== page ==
It completely slipped my mind that Nicholas Meyer, the man who breathed new life into Star Trek with The Wrath of Khan, was also serving as “executive consultant” for Star Trek Discovery. I’m sure that there’s some nerd out there that could tell me, but I wonder what exactly his contributions are to the new show?
Meyer did a pretty good job with expanding upon the Klingons in Star Trek VI. He also mentioned in one of his commentaries that he enjoyed reading subtitles. That’s gotta be Meyer right there! I mean, most shows would never have the guts to include entire scenes spoken in another language…especially not a fake language. So I’m hoping that that’s ol’ Nick Meyer setting his foot down.
But like Star Trek’s II and VI, there’s an air of cynicism that permeates Discovery. In II and VI, the story was dealing with pre-established characters…beloved characters…that had the leeway to explore the darker side of themselves. Take for example Kirk’s depression at the beginning of II and blatant racism against Klingons in VI. As a beloved character, Captain Kirk was able to display those emotions in convincing way without the audience thinking this is not Star Trek. It’s what made those scenes all the more convincing (or shocking), because in seeing Kirk be the epitome of Starfleet ideals throughout much of the series, he now had those ideals challenged only to later have them reaffirmed…thus making the ideals of STAR TREK reaffirmed to the audience. Discovery doesn’t have the same benefits for the audience that those films had.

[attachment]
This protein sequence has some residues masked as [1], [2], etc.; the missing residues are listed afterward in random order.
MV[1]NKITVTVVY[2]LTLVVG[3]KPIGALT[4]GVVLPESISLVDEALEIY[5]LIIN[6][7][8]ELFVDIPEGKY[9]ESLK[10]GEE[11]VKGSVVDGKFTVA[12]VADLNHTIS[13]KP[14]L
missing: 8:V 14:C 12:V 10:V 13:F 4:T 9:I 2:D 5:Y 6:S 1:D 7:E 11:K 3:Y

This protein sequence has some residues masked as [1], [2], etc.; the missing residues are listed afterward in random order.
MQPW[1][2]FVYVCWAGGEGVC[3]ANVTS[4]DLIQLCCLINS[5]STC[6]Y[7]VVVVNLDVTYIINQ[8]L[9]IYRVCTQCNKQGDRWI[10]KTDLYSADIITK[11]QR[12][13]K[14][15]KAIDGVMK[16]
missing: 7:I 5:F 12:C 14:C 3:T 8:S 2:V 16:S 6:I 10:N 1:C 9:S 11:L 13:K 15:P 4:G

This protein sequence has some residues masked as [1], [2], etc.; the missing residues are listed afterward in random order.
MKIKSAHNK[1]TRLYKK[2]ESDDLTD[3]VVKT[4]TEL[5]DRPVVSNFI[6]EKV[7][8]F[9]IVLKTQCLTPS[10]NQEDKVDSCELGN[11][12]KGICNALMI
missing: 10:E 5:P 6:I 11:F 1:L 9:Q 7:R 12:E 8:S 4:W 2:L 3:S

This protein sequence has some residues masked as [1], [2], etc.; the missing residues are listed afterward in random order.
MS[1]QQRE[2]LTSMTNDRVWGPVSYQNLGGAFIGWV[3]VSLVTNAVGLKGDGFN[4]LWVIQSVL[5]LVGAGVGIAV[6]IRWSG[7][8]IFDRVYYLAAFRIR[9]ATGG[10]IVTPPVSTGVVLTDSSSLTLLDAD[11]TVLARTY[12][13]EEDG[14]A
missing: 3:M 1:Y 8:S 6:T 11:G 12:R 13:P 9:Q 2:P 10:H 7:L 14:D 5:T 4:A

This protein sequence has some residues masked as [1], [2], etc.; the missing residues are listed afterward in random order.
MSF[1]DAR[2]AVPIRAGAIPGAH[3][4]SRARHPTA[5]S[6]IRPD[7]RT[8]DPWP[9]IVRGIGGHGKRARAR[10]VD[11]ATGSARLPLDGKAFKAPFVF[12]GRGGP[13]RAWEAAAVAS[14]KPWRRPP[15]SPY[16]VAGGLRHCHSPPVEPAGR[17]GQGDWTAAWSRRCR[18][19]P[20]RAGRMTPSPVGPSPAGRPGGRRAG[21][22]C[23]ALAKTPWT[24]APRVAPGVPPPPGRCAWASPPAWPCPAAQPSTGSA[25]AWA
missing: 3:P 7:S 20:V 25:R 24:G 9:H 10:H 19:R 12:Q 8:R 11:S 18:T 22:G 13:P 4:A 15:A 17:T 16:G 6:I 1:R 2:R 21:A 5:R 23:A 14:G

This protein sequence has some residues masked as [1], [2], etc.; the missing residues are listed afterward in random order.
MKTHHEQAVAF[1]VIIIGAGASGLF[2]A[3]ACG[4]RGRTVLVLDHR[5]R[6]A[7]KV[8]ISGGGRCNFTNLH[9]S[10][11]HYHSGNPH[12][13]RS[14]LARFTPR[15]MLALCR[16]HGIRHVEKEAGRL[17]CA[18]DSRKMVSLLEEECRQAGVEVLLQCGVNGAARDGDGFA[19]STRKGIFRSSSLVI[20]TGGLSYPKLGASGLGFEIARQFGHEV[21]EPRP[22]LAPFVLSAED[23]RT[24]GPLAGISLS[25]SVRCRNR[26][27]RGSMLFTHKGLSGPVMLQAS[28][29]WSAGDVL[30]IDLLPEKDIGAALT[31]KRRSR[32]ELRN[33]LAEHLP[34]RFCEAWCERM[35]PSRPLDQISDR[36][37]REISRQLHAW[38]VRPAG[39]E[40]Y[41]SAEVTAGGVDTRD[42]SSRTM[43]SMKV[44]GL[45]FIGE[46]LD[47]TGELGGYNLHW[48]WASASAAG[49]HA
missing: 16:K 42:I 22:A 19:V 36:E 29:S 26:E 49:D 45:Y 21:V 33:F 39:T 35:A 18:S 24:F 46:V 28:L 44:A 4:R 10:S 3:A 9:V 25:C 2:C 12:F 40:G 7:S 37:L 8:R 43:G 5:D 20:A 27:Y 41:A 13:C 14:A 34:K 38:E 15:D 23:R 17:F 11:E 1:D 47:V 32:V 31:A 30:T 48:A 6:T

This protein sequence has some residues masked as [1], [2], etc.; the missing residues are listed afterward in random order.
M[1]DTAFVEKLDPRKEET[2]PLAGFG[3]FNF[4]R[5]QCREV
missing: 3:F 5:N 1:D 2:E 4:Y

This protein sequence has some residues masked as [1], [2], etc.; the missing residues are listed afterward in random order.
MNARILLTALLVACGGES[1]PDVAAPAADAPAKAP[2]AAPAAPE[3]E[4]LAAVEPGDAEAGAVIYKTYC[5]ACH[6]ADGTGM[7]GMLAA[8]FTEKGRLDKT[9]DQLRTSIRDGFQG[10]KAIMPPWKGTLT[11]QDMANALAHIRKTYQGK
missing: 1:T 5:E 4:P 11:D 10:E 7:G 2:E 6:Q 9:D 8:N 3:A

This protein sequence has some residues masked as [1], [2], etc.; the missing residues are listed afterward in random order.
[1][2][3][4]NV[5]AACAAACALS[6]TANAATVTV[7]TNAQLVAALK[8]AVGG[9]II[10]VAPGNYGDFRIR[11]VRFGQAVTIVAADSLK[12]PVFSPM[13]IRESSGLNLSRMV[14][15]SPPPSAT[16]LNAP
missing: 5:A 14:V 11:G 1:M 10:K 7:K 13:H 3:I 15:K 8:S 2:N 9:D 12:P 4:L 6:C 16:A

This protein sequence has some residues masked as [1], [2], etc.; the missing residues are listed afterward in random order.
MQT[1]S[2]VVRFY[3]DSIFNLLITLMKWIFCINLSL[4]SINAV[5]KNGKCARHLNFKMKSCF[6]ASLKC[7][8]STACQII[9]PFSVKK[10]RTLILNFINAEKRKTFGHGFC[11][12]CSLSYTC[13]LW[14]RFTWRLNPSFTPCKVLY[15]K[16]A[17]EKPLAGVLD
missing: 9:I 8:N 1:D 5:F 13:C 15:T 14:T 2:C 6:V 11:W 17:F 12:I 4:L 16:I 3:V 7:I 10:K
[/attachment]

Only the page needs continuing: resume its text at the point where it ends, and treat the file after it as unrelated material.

To my recollection, Discovery begins in the typical highly-idealistic world of Star Trek, but when the Klingons are introduced it quickly descends into the highly militaristic world that Meyer thrives in. I believe this to be the biggest point of contention between Roddenberry’s Trek and Meyer’s Trek. Despite heavily resembling a military organization, according to Roddenberry, Starfleet is an exploratory operation first and foremost…a beacon for peace for the galaxy. While Meyer might not contest that, Starfleet in his eyes is absolutely a military organization and it’s only lying to itself if it says otherwise. He never bought into the optimism that the original series presented. In the end, however, Meyer is still involved in Star Trek and his vision is far more palatable to modern audiences. Therefore, Discovery takes on the darker and realistic mold that is far more in the style of Meyer than Roddenberry.
That being said, even in though things got pretty dark in II and VI, the ideals of the Federation, Starfleet, and Star Trek as a whole were challenged…. but they were ultimately upheld. Captain Lorca seems like a character that perfectly fits Meyer’s Starfleet…a Captain that understands what Starfleet is, but also understands that he is at war and must do what he can to win it. Such archetypes in previous Trek would have been clearly villainous (think Ronny Cox in TNG and Peter Weller in Into Darkness), but this time it’s a central character. Lorca is clearly a warmonger, but if previous Trek is any indication, such violent ideation will eventually be decried. (Either by coming to his senses or becoming an all-out villain)
I believe that this is what the producers might be doing. There’s already been plenty of hints about this, like the engineer’s clear objections to Lorca’s motivations or the doctor’s unwillingness to “partake in murder”, to name a couple. This might be the overall theme of the series: through the Federation’s war with the Klingons, it must loose itself to find itself again. In that sense, Discovery is very much Star Trek….I believe Alex Kurtzman said as much, hence the NAME Discovery.